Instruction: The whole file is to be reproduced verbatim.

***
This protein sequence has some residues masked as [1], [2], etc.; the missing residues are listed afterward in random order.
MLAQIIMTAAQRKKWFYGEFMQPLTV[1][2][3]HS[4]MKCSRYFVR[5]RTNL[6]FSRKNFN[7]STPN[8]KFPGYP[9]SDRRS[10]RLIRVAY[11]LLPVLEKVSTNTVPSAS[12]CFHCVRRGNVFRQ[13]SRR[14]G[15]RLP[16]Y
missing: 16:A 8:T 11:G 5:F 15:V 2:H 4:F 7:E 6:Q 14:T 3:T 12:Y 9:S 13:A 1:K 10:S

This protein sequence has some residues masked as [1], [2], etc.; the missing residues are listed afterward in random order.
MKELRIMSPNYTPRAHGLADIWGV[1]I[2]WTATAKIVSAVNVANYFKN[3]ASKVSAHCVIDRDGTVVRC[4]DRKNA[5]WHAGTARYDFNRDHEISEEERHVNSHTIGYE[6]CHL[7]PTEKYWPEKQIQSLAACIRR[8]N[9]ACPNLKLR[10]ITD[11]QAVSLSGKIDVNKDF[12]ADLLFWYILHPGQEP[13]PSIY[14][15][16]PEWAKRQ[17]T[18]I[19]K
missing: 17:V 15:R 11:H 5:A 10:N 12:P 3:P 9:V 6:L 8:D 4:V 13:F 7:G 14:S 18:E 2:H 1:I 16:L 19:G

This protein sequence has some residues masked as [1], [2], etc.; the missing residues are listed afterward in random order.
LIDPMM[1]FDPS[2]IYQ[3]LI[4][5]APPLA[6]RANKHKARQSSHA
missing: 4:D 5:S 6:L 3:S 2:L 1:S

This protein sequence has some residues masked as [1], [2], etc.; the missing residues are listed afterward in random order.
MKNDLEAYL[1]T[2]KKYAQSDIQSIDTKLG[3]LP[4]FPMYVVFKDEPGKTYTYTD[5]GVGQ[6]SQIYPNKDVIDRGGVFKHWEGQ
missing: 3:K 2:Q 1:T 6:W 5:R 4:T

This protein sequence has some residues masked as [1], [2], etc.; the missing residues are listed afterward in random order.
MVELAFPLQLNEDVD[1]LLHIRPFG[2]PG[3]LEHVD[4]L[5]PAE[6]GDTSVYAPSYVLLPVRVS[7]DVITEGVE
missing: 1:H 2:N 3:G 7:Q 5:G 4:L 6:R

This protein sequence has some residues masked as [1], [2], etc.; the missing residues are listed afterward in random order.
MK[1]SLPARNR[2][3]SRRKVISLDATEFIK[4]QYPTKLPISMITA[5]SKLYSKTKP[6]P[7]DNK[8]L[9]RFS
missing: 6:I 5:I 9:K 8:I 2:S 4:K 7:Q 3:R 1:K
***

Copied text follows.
This protein sequence has some residues masked as [1], [2], etc.; the missing residues are listed afterward in random order.
MLAQIIMTAAQRKKWFYGEFMQPLTV[1][2][3]HS[4]MKCSRYFVR[5]RTNL[6]FSRKNFN[7]STPN[8]KFPGYP[9]SDRRS[10]RLIRVAY[11]LLPVLEKVSTNTVPSAS[12]CFHCVRRGNVFRQ[13]SRR[14]G[15]RLP[16]Y
missing: 16:A 8:T 11:G 5:F 15:V 2:H 4:F 7:E 6:Q 14:T 3:T 12:Y 9:S 13:A 1:K 10:S

This protein sequence has some residues masked as [1], [2], etc.; the missing residues are listed afterward in random order.
MKELRIMSPNYTPRAHGLADIWGV[1]I[2]WTATAKIVSAVNVANYFKN[3]ASKVSAHCVIDRDGTVVRC[4]DRKNA[5]WHAGTARYDFNRDHEISEEERHVNSHTIGYE[6]CHL[7]PTEKYWPEKQIQSLAACIRR[8]N[9]ACPNLKLR[10]ITD[11]QAVSLSGKIDVNKDF[12]ADLLFWYILHPGQEP[13]PSIY[14][15][16]PEWAKRQ[17]T[18]I[19]K
missing: 17:V 15:R 11:H 5:A 10:N 12:P 3:P 9:V 6:L 8:D 4:V 13:F 7:G 14:S 18:E 2:H 1:I 16:L 19:G

This protein sequence has some residues masked as [1], [2], etc.; the missing residues are listed afterward in random order.
LIDPMM[1]FDPS[2]IYQ[3]LI[4][5]APPLA[6]RANKHKARQSSHA
missing: 4:D 5:S 6:L 3:S 2:L 1:S

This protein sequence has some residues masked as [1], [2], etc.; the missing residues are listed afterward in random order.
MKNDLEAYL[1]T[2]KKYAQSDIQSIDTKLG[3]LP[4]FPMYVVFKDEPGKTYTYTD[5]GVGQ[6]SQIYPNKDVIDRGGVFKHWEGQ
missing: 3:K 2:Q 1:T 6:W 5:R 4:T

This protein sequence has some residues masked as [1], [2], etc.; the missing residues are listed afterward in random order.
MVELAFPLQLNEDVD[1]LLHIRPFG[2]PG[3]LEHVD[4]L[5]PAE[6]GDTSVYAPSYVLLPVRVS[7]DVITEGVE
missing: 1:H 2:N 3:G 7:Q 5:G 4:L 6:R

This protein sequence has some residues masked as [1], [2], etc.; the missing residues are listed afterward in random order.
MK[1]SLPARNR[2][3]SRRKVISLDATEFIK[4]QYPTKLPISMITA[5]SKLYSKTKP[6]P[7]DNK[8]L[9]RFS
missing: 6:I 5:I 9:K 8:I 2:S 4:K 7:Q 3:R 1:K